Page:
Salem-Keizer school board candidate donations get political
All six candidates for Salem-Keizer Public Schools’ board of directors have received some level of support from political action committees so far this election, despite school board races being nonpartisan.
Candidates had to report their campaign finances to the Oregon Secretary of State last week. The election is May 16.
How to vote5 things to know about the May 16 election
Who is running?
Open school board seats this year are in Zone 2, which covers northeast Salem; Zone 4, which covers South Salem, and Zone 6, which covers Keizer.
Though board members represent distinct zones, the elections are districtwide, meaning voters select a representative for every open seat. School board members serve four-year terms.
In Zone 2, educator Cynthia Richardson is running against parent Casity Troutt. In Zone 4, incumbent Satya Chandragiri, a psychiatrist, is running against Willamette University professor Kelley Strawn. In zone 6, retired university administrator Larry Scruggs is running against Krissy Hudson, who works at the Oregon Department of Justice.
More about the candidates:Meet this year’s candidates for Salem-Keizer Public Schools board of directors
Who has donated to them?
Oregon Right to Life, a conservative anti-abortion PAC, gave $200 each in in-kind donations to the campaigns of Troutt, Chandragiri and Hudson.
David Kilada, former political director of Oregon Right to Life, is helping manage those candidates’ campaigns. Kilada now runs Intisar Strategies, a political consulting firm dedicated to center-right candidates and issues. He’s been calling for years for anti-abortion advocates to serve on local school boards.
Decisions about abortion access are a state and federal issue and local school board members have little to no say on state-mandated reproductive health education in local schools. But the debates at the district level over things like sex education, the banning of controversial books and the teaching of issues related to equity have become increasingly divided.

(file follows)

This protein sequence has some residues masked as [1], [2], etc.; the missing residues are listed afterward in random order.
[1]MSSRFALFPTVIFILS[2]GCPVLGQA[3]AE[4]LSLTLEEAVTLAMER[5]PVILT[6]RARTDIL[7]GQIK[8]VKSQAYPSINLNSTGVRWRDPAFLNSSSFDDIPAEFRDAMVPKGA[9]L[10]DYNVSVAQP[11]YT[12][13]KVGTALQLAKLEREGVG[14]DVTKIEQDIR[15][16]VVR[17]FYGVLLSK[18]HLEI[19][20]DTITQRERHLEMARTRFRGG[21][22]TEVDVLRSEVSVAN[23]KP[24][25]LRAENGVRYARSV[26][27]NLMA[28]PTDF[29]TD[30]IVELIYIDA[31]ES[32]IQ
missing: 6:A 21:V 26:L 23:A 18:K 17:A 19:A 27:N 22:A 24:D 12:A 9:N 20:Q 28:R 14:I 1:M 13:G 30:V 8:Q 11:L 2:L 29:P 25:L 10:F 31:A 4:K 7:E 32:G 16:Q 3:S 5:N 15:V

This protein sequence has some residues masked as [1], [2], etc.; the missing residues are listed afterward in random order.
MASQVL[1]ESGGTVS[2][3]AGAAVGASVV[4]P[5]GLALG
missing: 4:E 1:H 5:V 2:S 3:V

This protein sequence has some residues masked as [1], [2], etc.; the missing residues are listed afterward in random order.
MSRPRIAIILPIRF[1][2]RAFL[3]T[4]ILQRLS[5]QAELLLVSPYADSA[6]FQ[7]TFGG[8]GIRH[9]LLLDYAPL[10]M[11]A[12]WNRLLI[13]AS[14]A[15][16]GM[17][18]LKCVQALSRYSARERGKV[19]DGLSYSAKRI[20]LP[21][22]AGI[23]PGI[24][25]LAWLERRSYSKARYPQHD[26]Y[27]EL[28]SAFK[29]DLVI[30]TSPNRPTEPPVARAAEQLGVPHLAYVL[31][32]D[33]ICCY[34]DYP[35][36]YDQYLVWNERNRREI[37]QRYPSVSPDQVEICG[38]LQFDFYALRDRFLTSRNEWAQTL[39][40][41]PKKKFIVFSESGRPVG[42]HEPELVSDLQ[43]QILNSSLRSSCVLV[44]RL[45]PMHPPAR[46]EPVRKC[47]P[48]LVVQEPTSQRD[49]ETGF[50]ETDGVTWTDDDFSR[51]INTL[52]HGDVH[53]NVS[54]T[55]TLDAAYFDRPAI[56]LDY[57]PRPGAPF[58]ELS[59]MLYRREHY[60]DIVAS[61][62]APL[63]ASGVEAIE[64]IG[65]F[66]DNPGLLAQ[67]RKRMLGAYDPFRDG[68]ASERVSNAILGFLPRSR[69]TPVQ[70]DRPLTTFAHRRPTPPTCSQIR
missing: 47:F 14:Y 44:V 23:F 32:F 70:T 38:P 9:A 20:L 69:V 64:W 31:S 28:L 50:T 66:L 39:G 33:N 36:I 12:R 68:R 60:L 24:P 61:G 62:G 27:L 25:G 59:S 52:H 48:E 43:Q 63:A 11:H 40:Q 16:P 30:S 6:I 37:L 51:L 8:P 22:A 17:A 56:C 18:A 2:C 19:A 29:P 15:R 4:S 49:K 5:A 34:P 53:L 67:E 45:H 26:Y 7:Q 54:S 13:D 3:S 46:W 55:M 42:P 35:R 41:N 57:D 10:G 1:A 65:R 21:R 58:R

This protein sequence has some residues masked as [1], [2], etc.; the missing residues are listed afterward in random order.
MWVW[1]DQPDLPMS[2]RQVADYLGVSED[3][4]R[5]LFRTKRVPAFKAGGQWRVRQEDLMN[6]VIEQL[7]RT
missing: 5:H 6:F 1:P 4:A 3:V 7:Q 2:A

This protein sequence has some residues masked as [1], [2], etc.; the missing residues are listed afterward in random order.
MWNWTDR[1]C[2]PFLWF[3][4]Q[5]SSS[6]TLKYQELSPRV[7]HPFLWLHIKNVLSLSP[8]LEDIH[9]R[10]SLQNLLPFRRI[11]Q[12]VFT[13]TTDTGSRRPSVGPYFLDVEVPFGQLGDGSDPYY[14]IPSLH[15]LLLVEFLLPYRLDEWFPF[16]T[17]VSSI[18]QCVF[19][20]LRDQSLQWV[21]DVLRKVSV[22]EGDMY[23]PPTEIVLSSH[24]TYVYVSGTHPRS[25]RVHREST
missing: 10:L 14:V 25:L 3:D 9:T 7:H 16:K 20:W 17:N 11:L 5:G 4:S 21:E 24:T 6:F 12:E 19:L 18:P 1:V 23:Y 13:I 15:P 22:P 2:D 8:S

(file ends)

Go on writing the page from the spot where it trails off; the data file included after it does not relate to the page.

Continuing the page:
Marion + Polk First PAC, which supports “center-right candidates and causes,” gave nearly $9,000 to Chandragiri’s campaign in cash and in-kind donations. It also donated $2,000 to Troutt’s campaign and $1,400 to Hudson’s. According to its website, the PAC supports prioritizing safety, reinstating academic rigor, expanding honors and career training programs and restoring trust with parents.
PCUN, Oregon’s farmworker union, donated roughly $1,200 to Cynthia Richardson’s and Kelley Strawn’s campaigns.
Richardson’s campaign also received $600 from Communities of Color for a Just Oregon. The organization, according to its website, supports “progressive BIPOC leaders seeking public office at the local or state level in Oregon.” It advocates for public education, access to affordable healthcare, the right to abortion and other reproductive healthcare, and civil rights.
Both Strawn’s and Richardson’s campaigns reported several hundred dollars in in-kind donations from Friends of Tom Anderson. Anderson served on the Salem City Council and is now a Democratic state representative.
Scruggs reported a $400 in-kind donation from the Marion County Democratic Central Committee.